"Various characters know that they will only be able to marry who they want to if they look better. In the course of these physical transformations there is lots of room for satire as characters fall in and out of love with themselves as well as with each other." Skin Deep allowed Iannucci and Sawer to explore what they describe as "those very operatic subjects of beauty, fear of losing one's looks, vanity, obsession with perfection, madness, darkness and death." So with its Dance of the Seven Bandages, Anaesthetic Interlude and Ballet of Transplant Organs, is Skin Deep really Nip and Tuck – The Operetta?

It is certainly more than just an operation conducted by puppets. Iannucci has had experience of plastic surgery – though not, he adds, on his own person. "I went to Beverly Hills to look over the American pilot of The Thick of It and I was both horrified and fascinated by what people had done, or had had done, to their faces," he says.

"The hotel I stayed in backed on to a plastic surgery clinic so that patients could book in to the hotel, be whisked through the underground tunnel for the operation then taken back to their penthouse room to recuperate. The whole notion of appearance, of marking out our identity, not just by what we wear but by our looks and attributes, is perfect satire-cum-farce material. "

The language of Skin Deep may not be as elaborate as that of a Gilbert and Sullivan patter-song but Iannucci has written in rhyming verse. "I found it easier, and not being a poet or a dramatist I was happy for David to tell me where I had too many syllables, or lines of the wrong length. The challenge of writing for singers as opposed to actors is in the time they require to produce the words and the audience takes to absorb them. In the end it's the music that is important so you really can't be too intricate. With a film it's all in the editing, but with operetta the composer has got to take charge of the cuts."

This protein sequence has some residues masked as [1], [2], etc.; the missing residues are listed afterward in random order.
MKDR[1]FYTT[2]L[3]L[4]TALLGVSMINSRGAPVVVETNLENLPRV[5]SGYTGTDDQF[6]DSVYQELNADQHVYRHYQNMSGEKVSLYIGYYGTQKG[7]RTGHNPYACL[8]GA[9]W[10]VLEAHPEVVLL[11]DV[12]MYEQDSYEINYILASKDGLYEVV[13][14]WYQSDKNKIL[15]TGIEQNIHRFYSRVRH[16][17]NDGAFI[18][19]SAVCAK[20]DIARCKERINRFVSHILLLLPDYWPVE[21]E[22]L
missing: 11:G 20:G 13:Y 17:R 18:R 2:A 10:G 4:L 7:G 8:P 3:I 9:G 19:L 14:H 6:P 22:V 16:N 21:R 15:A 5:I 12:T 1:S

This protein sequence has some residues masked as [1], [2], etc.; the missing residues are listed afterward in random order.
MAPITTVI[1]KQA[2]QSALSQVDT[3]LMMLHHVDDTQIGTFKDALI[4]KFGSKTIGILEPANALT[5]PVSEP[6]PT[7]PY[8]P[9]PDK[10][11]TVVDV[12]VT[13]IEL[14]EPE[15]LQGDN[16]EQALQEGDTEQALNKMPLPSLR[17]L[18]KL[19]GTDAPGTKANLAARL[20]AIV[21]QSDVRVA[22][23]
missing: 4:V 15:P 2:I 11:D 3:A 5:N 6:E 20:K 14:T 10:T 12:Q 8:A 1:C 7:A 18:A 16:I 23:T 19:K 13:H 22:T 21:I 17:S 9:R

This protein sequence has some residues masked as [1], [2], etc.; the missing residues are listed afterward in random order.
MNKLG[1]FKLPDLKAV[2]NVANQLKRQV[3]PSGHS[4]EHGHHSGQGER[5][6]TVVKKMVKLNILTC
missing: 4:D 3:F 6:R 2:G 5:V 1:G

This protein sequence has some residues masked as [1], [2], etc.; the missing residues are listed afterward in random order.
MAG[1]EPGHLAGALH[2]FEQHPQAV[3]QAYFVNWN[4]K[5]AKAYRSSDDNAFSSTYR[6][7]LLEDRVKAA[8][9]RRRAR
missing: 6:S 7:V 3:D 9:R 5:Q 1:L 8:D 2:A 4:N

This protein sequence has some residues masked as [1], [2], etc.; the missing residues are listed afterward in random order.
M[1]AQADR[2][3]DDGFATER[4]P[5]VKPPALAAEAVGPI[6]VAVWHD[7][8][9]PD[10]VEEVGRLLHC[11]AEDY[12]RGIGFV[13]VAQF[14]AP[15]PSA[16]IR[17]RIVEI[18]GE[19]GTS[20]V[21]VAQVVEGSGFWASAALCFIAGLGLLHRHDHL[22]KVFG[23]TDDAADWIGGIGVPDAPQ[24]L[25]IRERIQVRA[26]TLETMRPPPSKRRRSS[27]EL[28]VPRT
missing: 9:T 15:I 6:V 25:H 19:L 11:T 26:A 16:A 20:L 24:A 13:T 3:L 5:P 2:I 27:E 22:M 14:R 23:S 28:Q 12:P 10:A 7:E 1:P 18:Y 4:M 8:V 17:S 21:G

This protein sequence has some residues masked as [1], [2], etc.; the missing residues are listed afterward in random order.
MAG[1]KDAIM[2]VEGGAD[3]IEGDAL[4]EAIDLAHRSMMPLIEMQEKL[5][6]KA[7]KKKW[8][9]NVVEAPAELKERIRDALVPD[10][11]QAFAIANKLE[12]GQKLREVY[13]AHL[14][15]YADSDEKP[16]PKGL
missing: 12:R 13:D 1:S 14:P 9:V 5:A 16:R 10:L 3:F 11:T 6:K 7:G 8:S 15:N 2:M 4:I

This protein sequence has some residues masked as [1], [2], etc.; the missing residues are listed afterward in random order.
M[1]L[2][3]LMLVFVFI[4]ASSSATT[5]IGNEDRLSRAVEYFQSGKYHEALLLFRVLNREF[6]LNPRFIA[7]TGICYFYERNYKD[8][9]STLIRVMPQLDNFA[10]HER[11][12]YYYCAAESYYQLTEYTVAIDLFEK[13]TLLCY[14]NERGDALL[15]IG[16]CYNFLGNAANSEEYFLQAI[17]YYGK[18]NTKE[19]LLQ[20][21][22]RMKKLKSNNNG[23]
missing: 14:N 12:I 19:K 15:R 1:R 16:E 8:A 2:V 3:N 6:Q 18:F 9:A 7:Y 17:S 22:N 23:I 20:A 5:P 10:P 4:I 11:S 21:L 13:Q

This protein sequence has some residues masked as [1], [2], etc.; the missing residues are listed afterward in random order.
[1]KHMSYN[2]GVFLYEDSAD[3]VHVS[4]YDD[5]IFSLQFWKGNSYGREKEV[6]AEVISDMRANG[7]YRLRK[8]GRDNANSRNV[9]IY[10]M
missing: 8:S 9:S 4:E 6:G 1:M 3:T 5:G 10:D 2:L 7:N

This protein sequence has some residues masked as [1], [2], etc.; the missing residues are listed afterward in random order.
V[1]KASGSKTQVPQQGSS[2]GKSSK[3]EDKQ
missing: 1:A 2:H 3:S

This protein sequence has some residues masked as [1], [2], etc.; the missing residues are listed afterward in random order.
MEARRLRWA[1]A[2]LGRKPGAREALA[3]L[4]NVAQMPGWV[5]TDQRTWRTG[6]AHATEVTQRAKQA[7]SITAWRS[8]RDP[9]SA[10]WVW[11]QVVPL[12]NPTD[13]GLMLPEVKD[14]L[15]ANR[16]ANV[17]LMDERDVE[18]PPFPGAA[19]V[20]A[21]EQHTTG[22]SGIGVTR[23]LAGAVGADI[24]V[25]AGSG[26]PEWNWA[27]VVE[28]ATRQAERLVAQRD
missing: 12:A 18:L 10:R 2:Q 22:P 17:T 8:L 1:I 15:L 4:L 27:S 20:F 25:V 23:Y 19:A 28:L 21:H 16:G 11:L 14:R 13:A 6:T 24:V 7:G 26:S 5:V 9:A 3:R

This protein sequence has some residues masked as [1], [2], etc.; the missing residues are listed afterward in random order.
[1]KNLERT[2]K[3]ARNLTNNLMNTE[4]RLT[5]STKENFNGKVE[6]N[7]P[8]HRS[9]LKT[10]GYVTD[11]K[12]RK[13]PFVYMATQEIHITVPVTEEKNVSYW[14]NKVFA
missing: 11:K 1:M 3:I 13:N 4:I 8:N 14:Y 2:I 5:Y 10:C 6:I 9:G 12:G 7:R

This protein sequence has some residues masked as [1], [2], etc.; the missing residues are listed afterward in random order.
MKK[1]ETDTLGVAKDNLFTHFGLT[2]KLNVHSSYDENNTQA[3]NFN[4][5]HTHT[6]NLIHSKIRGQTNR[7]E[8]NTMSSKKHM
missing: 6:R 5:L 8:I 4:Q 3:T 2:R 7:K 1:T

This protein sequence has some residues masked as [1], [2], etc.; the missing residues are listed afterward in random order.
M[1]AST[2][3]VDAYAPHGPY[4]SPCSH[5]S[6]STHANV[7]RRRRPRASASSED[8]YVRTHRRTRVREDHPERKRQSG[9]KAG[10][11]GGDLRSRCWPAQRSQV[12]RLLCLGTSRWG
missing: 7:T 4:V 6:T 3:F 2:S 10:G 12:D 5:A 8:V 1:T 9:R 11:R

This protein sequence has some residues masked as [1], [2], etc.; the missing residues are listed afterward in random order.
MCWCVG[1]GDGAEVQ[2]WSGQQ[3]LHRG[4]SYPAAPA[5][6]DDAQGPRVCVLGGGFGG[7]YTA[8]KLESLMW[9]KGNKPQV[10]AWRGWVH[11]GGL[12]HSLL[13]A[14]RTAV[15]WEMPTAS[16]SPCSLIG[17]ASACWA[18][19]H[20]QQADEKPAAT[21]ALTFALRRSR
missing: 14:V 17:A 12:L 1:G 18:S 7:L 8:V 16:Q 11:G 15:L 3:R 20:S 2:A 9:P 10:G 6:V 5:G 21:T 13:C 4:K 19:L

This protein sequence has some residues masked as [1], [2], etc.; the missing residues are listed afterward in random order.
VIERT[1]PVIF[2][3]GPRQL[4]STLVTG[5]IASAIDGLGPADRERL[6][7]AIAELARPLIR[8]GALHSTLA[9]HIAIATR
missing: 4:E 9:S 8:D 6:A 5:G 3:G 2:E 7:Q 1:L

A passionate Wagnerite as a teenager – "my means of escape" from the Italian opera running in the background of his family home – Iannucci reels off Puccini, Rossini, Verdi, Britten and John Adams as his current opera heroes. His musical experience is fairly limited though and his recent encounter with a musical instrument would make a good sketch. "When David approached me," he explains, "I'd just got my Grade 1 piano – a hilarious and nerve-wracking experience. I started playing on my 40th birthday, learning to read music from scratch.

"I took the exam in someone's house and sitting with all these seven- and eight-year-olds, whose mothers eyed me most suspiciously, I could hear the most brilliant playing. The music stopped and this tiny kid came out of the room and it was my turn next. The examiner asked incredulously, 'Are you the candidate?' Then I discovered that the examiner was actually being examined that day so there were two adjudicators listening to me.

"Worst of all, I had to play on a grand piano that sounded out of tune. But I can't be sure because I'd learnt on a digital keyboard and the real thing was so unfamiliar anyway that I might as well have picked up a trumpet and sat Grade 1 on that!"